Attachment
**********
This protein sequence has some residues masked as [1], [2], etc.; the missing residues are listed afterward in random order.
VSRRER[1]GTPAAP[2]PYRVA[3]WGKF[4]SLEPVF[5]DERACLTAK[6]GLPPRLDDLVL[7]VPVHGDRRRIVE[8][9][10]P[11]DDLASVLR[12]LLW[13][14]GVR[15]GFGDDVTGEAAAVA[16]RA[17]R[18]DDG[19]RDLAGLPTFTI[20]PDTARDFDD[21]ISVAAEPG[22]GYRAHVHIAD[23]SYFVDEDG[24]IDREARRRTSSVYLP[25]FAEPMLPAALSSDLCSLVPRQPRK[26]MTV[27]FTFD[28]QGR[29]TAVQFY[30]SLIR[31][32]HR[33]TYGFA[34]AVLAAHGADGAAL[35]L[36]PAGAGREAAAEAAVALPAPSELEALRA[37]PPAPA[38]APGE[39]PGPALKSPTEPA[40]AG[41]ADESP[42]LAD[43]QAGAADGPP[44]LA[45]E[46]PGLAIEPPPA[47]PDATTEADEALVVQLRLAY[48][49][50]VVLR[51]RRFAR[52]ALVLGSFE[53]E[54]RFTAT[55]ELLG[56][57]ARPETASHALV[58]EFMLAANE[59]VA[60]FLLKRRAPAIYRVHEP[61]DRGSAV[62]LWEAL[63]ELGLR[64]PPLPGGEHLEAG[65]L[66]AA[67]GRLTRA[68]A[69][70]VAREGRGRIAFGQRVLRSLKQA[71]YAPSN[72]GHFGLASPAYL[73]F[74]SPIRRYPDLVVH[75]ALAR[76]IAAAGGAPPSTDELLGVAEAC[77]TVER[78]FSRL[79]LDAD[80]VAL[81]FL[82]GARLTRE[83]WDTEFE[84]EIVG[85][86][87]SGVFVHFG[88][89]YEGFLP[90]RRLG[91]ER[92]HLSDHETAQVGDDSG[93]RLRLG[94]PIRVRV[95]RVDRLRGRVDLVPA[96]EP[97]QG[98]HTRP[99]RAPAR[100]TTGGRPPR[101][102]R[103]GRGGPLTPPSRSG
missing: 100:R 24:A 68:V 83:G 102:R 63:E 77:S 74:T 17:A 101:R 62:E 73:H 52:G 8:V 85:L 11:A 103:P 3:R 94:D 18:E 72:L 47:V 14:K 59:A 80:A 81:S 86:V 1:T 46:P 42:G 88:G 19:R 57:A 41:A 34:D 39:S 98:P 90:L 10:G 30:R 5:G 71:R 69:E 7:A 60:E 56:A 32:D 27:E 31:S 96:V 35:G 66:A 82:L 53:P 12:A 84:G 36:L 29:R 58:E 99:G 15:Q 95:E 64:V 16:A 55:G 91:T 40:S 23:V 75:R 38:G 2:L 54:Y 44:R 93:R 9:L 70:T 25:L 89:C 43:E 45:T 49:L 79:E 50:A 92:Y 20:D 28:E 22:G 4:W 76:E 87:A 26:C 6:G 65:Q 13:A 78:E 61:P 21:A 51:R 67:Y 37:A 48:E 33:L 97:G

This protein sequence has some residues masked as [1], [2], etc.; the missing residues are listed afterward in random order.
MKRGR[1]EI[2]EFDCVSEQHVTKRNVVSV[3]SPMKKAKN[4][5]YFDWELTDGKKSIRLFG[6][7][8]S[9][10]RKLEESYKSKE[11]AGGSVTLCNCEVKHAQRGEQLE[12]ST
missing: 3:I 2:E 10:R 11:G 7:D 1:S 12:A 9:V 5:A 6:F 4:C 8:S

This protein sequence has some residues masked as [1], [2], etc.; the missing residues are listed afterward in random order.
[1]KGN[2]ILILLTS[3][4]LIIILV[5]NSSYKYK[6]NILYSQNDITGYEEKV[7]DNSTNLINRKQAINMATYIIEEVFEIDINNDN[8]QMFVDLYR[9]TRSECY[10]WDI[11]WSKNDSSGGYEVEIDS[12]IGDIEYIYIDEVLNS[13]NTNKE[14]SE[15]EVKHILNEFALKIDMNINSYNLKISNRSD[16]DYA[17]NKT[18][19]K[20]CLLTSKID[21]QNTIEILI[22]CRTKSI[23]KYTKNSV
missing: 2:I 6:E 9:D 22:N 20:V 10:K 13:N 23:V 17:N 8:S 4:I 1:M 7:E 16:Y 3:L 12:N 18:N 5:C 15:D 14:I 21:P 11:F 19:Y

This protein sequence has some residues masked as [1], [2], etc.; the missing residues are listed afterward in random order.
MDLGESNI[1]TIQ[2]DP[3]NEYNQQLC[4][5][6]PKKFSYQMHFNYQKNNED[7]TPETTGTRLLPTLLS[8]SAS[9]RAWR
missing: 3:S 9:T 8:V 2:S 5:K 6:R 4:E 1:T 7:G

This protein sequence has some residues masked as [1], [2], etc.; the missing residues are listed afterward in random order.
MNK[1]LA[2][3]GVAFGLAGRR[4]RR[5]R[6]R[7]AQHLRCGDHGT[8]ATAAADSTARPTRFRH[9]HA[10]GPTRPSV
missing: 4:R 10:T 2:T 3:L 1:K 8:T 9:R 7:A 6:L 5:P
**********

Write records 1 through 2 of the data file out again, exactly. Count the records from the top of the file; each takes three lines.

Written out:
This protein sequence has some residues masked as [1], [2], etc.; the missing residues are listed afterward in random order.
VSRRER[1]GTPAAP[2]PYRVA[3]WGKF[4]SLEPVF[5]DERACLTAK[6]GLPPRLDDLVL[7]VPVHGDRRRIVE[8][9][10]P[11]DDLASVLR[12]LLW[13][14]GVR[15]GFGDDVTGEAAAVA[16]RA[17]R[18]DDG[19]RDLAGLPTFTI[20]PDTARDFDD[21]ISVAAEPG[22]GYRAHVHIAD[23]SYFVDEDG[24]IDREARRRTSSVYLP[25]FAEPMLPAALSSDLCSLVPRQPRK[26]MTV[27]FTFD[28]QGR[29]TAVQFY[30]SLIR[31][32]HR[33]TYGFA[34]AVLAAHGADGAAL[35]L[36]PAGAGREAAAEAAVALPAPSELEALRA[37]PPAPA[38]APGE[39]PGPALKSPTEPA[40]AG[41]ADESP[42]LAD[43]QAGAADGPP[44]LA[45]E[46]PGLAIEPPPA[47]PDATTEADEALVVQLRLAY[48][49][50]VVLR[51]RRFAR[52]ALVLGSFE[53]E[54]RFTAT[55]ELLG[56][57]ARPETASHALV[58]EFMLAANE[59]VA[60]FLLKRRAPAIYRVHEP[61]DRGSAV[62]LWEAL[63]ELGLR[64]PPLPGGEHLEAG[65]L[66]AA[67]GRLTRA[68]A[69][70]VAREGRGRIAFGQRVLRSLKQA[71]YAPSN[72]GHFGLASPAYL[73]F[74]SPIRRYPDLVVH[75]ALAR[76]IAAAGGAPPSTDELLGVAEAC[77]TVER[78]FSRL[79]LDAD[80]VAL[81]FL[82]GARLTRE[83]WDTEFE[84]EIVG[85][86][87]SGVFVHFG[88][89]YEGFLP[90]RRLG[91]ER[92]HLSDHETAQVGDDSG[93]RLRLG[94]PIRVRV[95]RVDRLRGRVDLVPA[96]EP[97]QG[98]HTRP[99]RAPAR[100]TTGGRPPR[101][102]R[103]GRGGPLTPPSRSG
missing: 100:R 24:A 68:V 83:G 102:R 63:E 77:S 74:T 17:A 101:R 62:E 73:H 52:G 8:V 85:L 11:A 103:P 3:R 94:D 18:E 72:L 47:V 14:K 59:A 80:A 81:S 86:V 1:T 46:P 42:G 88:G 19:R 57:A 41:A 34:D 39:S 98:P 90:L 10:G 30:R 5:G 71:R 69:E 7:A 60:E 56:A 32:D 27:E 31:S 96:V 35:G 66:A 82:L 53:P 12:A 84:G 36:L 29:R 58:E 99:G 15:Q 95:E 64:V 16:A 55:G 91:T 40:S 23:V 75:R 38:G 2:L 54:Y 44:R 93:R 9:L 70:T 25:L 89:C 43:E 45:T 49:L 79:E 50:A 92:Y 20:D 28:E 22:G 4:W 76:E 87:A 26:C 6:G 65:Q 13:A 78:E 61:P 21:A 51:R 67:Y 37:A 48:E 33:L 97:G

This protein sequence has some residues masked as [1], [2], etc.; the missing residues are listed afterward in random order.
MKRGR[1]EI[2]EFDCVSEQHVTKRNVVSV[3]SPMKKAKN[4][5]YFDWELTDGKKSIRLFG[6][7][8]S[9][10]RKLEESYKSKE[11]AGGSVTLCNCEVKHAQRGEQLE[12]ST
missing: 3:I 2:E 10:R 11:G 7:D 1:S 12:A 9:V 5:A 6:F 4:C 8:S